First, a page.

Studies have shown for a while that blue light from electronic devices disrupts the body’s natural circadian rhythm and cause sleep disorders and problems. Researchers from the University of Manchester in England have been studying the spectrum of blue light to determine what specific shade impacts the sleep cycle. The most recent study determines that cyan blue light, which falls between a green and blue hue, decreases the production of melatonin, the hormone involved in sleep. Cyan is also used [...continue reading]

Report Finds Americans Spend Half Their Days Interacting with Media

The Nielsen Total Audience Report conducted a survey and found that American adults spend more than 11 hours a day either watching, listening to, reading or interacting with media. There are many reasons why more people are camping out on media sites. There are many new platforms, and the upcoming younger generation leverages several different social media sites, compared to older generations that focus primarily on one media site, such as TV. The ability to pause Live TV and record [...continue reading]

New Study Shows that Blue Light Can Cause Blindness

A new study conducted by the University of Toledo in Ohio shows that blue-tinted screens of electronic devices, such as cell phones, may contribute to vision loss and precipitate macular degeneration. The study, which was recently published in the journal “Scientific Reports” highlights that prolonged exposure to harmful blue light rays may cause a type of toxic chemical reaction, which occurs in the retinal molecules and can ultimately kill photoreceptor cells. Researchers from the study recommend that people avoid using [...continue reading]

The Impact of Devices on Adult Sleep Deprivation

Tossing and turning and find yourself tired on a regular basis? Scientists and doctors recognize a link to electronic devices and insomnia. Screen time causes cognitive stimulation, which results in sleep deprivation. Smartphones and artificial light also increase your brain’s electrical activity, causing neurons to race and divert you from the achieving the peaceful state of mind necessary for a good night's sleep. Additionally, the act of responding to text messages, reading emails or browsing through social media sites at [...continue reading]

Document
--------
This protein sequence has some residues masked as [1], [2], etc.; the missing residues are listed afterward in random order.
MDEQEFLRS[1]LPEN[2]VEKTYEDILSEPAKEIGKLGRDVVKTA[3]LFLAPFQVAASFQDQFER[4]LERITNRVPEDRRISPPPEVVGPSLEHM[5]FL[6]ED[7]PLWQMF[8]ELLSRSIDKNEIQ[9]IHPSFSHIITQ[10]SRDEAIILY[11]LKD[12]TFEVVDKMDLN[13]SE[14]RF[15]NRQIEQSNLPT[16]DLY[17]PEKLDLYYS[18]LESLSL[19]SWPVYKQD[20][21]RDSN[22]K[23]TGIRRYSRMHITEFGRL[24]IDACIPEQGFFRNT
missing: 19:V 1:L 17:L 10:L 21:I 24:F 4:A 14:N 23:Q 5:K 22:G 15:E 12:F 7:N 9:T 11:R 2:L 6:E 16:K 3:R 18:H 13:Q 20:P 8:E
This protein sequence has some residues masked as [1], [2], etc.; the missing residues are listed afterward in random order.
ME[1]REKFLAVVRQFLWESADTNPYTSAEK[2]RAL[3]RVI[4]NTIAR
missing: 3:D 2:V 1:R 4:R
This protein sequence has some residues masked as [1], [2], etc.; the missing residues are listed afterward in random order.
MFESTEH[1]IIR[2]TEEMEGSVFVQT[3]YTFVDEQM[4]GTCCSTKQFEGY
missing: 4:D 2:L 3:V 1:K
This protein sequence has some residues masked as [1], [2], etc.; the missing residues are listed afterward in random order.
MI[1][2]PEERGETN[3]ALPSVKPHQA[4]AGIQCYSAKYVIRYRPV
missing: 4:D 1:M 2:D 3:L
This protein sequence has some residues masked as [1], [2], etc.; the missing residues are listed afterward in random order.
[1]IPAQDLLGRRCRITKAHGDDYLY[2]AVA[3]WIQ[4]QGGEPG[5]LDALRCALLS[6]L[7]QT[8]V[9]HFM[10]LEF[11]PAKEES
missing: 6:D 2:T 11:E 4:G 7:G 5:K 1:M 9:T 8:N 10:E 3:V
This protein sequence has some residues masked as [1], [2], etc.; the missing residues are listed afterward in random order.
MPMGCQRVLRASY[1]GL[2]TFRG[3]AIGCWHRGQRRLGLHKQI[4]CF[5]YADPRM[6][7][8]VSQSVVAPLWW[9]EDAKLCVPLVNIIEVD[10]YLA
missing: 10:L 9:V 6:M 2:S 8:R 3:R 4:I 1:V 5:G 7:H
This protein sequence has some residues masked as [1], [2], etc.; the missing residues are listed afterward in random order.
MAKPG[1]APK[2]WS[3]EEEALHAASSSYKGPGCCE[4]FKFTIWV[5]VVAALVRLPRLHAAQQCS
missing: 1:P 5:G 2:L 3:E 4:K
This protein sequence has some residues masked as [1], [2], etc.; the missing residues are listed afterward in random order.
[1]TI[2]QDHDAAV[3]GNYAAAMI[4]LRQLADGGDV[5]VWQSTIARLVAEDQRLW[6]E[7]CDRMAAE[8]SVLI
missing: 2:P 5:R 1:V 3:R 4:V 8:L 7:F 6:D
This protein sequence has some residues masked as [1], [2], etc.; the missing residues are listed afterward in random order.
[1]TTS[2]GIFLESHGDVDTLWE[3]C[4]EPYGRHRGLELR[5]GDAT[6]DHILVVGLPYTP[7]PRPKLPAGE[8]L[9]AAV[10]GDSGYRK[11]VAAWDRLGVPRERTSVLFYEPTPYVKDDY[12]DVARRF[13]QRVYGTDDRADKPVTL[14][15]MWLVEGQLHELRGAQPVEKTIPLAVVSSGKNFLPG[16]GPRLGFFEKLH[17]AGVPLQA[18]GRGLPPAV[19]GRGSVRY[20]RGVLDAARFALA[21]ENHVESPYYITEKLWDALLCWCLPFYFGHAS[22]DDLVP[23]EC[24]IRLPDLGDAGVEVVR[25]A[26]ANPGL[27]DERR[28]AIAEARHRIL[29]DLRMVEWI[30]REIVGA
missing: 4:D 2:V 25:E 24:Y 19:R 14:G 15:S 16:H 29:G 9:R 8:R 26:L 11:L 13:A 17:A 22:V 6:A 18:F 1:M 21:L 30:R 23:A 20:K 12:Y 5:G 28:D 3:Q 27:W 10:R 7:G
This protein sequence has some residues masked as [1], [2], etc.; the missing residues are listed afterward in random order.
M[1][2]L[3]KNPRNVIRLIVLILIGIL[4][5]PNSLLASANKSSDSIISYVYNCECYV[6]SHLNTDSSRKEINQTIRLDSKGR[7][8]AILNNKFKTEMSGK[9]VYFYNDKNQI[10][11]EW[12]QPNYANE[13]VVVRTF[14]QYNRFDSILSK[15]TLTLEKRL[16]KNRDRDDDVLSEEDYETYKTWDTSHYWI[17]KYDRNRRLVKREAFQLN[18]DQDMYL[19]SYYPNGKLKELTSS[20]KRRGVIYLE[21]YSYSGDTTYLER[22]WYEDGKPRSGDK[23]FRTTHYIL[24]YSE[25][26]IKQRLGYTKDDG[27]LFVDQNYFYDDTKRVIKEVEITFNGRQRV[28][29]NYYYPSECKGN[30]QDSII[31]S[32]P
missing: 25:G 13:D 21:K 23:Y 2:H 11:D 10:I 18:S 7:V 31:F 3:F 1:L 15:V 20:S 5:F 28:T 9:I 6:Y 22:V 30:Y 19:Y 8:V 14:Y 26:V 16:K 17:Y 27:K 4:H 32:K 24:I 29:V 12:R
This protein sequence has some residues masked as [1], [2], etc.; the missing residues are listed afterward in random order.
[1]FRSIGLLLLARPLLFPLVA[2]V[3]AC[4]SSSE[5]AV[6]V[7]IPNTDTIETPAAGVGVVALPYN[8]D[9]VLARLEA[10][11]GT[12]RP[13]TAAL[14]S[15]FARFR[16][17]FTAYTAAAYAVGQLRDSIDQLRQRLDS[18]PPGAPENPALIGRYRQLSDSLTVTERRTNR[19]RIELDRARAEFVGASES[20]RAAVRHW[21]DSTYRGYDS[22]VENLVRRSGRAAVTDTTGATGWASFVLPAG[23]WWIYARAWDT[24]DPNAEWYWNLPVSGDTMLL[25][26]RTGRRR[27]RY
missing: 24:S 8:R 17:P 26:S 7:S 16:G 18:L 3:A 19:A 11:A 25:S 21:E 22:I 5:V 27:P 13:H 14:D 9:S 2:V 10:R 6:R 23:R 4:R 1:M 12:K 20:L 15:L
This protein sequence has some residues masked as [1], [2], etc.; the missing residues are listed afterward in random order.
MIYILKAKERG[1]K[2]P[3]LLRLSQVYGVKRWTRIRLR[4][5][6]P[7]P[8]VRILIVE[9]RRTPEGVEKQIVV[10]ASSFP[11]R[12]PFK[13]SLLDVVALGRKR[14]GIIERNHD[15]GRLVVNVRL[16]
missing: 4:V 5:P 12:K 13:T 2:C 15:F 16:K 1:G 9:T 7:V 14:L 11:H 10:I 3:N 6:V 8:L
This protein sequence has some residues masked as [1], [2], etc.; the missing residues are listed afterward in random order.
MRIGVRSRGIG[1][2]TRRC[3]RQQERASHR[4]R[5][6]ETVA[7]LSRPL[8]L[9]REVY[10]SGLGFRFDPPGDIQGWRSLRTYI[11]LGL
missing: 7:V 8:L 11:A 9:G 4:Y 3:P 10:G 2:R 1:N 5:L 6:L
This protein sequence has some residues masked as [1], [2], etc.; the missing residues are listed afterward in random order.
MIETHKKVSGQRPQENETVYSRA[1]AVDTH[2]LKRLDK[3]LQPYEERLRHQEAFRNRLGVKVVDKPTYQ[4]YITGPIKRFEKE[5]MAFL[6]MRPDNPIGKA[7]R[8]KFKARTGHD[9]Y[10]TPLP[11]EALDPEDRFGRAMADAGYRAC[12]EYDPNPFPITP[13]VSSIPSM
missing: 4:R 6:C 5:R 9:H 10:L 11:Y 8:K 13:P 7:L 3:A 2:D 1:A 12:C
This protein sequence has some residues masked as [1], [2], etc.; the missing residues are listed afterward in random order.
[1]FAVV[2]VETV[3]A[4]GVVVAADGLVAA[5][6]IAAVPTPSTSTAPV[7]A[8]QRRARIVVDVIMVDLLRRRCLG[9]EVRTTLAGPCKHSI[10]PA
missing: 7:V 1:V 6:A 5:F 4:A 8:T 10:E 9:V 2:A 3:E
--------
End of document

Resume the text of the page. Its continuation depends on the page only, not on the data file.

How to Improve Sleep Quality

If you’re one of the 80 million Americans that suffer from some form of insomnia, you likely wake up feeling restless, tired and exhausted. Often, electronic devices are to blame for poor sleep habits and schedules. Scientists have unearthed a link to electronic devices emitting blue light and sleeplessness. If you suffer from poor quality sleep, here are five tips to help improve your sleep quality and help you fall to sleep sooner. Exercising - Do you workout before bedtime? [...continue reading]

The Science of Sleep

The science of sleep is fascinating and has interested humankind for centuries. In 350 B.C., Aristotle wrote a pivotal philosophical essay entitled, “On Sleep and Sleeplessness.” Millennia passed, and still, we didn’t have an answer about sleep. It wasn’t until 1924, when Hans Berger, a German psychiatrist invented the machine - the electroencephalogram - that would change the way science views sleep. The device would record electrical activity in the brain when patients would sleep. Over the past few decades, [...continue reading]